Microreview: Ken Cheng, Juvenilia
January 1, 2011
Jan 1, 2011
1 Min read time
A collection that walks the high wire between deeply felt trauma and poetic artifact.
by Ken Chen,
Yale University Press, $18 (paper)
Winner of the Yale Series of Younger Poets competition, Ken Chen’s first book walks the high wire between deeply felt trauma and poetic artifact. Both exquisitely stylized and wrenchingly felt, the book resists categorization: surprising gestures abound. Chen crafts eye-widening philosophies (“I do not believe that we have intentions. We possess practices, an ecosystem of habits that may or may not be good for us”) and highlights the strange in the familiar (“When I was little, I thought that the water came out of the showerhead because it was crying. This is because I heard my mother crying and thought it was the showerhead”) with equal deftness. He mixes verse with prose, outline, notes, equations, amidst playful experiments with white space and more. Encyclopedic influences converge—mathematics, Confucius, Li Yu, nations, languages, families, “Proust, Bellow, Renoir.” And when—recalling “the scene in the movie, where the actors / find the camera and say Stop / looking at me”—he turns to face us readers headlong, we feel a chill: “The first sentence of this poem is not about you. / In this respect, it is unlike the last sentence and my heart.” In her illuminating foreword, Louise Glück writes, “immigrant displacement . . . [is] a metaphor for the adult’s relation to his childhood, or origins.” Pursuing this trope—the centrality of which explains why Juvenilia lays claim to our whole attention, intellectual and emotional—Chen delivers a memorable, beautiful-yet-sly, powerful debut.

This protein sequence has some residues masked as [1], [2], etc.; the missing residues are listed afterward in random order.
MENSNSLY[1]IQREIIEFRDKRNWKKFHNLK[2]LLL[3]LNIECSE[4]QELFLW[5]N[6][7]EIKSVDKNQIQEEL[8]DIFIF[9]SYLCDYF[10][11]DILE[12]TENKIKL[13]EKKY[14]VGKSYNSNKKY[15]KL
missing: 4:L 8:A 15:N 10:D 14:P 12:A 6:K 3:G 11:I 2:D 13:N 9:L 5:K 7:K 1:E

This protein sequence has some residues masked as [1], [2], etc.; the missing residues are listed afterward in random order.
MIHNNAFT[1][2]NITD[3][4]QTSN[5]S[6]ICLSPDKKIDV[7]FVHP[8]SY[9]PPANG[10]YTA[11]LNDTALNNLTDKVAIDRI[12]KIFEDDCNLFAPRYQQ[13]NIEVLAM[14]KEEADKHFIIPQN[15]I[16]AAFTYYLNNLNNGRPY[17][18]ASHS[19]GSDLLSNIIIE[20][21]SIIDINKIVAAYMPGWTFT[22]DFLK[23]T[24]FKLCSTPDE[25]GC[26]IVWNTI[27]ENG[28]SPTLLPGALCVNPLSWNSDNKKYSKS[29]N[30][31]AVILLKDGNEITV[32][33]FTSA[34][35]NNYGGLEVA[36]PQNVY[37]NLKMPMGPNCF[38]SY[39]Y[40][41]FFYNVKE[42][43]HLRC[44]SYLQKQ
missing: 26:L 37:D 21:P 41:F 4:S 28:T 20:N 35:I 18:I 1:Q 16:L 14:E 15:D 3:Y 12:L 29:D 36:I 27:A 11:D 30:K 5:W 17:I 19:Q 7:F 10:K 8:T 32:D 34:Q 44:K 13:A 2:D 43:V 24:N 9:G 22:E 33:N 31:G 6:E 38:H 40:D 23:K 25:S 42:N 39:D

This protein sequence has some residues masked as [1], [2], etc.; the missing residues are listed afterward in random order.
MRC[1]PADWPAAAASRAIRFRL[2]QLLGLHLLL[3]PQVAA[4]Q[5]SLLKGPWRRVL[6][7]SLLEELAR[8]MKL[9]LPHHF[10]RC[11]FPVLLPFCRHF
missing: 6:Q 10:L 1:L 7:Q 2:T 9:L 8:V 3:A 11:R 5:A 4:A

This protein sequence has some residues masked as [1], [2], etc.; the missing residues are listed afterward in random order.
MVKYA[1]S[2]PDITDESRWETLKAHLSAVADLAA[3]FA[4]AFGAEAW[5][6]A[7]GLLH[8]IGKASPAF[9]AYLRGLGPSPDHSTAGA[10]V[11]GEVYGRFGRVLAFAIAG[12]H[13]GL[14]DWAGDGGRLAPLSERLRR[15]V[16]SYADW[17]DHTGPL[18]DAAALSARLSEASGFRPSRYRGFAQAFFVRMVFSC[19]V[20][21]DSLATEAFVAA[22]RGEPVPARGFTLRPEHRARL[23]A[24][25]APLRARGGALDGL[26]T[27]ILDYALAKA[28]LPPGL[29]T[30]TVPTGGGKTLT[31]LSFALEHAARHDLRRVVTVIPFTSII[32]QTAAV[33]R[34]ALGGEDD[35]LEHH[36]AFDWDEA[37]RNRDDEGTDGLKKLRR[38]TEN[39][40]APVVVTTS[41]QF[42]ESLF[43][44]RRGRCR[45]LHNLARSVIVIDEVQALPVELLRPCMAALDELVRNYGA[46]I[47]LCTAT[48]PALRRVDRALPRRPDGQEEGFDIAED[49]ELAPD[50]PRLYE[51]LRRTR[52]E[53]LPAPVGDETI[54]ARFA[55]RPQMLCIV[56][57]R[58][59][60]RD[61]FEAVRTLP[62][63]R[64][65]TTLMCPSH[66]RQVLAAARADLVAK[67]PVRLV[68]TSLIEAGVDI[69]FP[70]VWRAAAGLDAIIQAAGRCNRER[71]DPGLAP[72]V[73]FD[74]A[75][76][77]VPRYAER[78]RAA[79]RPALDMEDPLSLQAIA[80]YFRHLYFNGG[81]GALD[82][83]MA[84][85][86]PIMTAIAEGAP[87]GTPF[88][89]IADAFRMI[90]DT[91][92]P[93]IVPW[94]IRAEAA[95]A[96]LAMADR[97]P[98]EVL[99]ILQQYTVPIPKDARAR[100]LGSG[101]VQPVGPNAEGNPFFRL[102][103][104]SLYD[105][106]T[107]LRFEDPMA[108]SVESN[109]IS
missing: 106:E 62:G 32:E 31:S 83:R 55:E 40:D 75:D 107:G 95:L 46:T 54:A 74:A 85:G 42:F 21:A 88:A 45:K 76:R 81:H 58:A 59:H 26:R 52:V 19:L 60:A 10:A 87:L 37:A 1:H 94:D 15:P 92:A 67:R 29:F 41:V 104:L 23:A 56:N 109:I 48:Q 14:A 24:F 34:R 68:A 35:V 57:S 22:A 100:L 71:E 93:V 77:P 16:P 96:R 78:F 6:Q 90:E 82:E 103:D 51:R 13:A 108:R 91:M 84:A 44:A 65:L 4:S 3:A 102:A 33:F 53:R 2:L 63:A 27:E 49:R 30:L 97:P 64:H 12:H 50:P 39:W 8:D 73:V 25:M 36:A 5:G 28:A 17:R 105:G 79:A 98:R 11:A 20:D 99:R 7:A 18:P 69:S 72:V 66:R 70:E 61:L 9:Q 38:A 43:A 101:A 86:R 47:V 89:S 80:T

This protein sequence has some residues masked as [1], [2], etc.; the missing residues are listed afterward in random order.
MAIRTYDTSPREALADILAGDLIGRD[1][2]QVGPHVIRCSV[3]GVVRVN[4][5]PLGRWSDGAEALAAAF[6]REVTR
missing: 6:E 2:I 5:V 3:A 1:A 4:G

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January 01, 2011
1 Min read time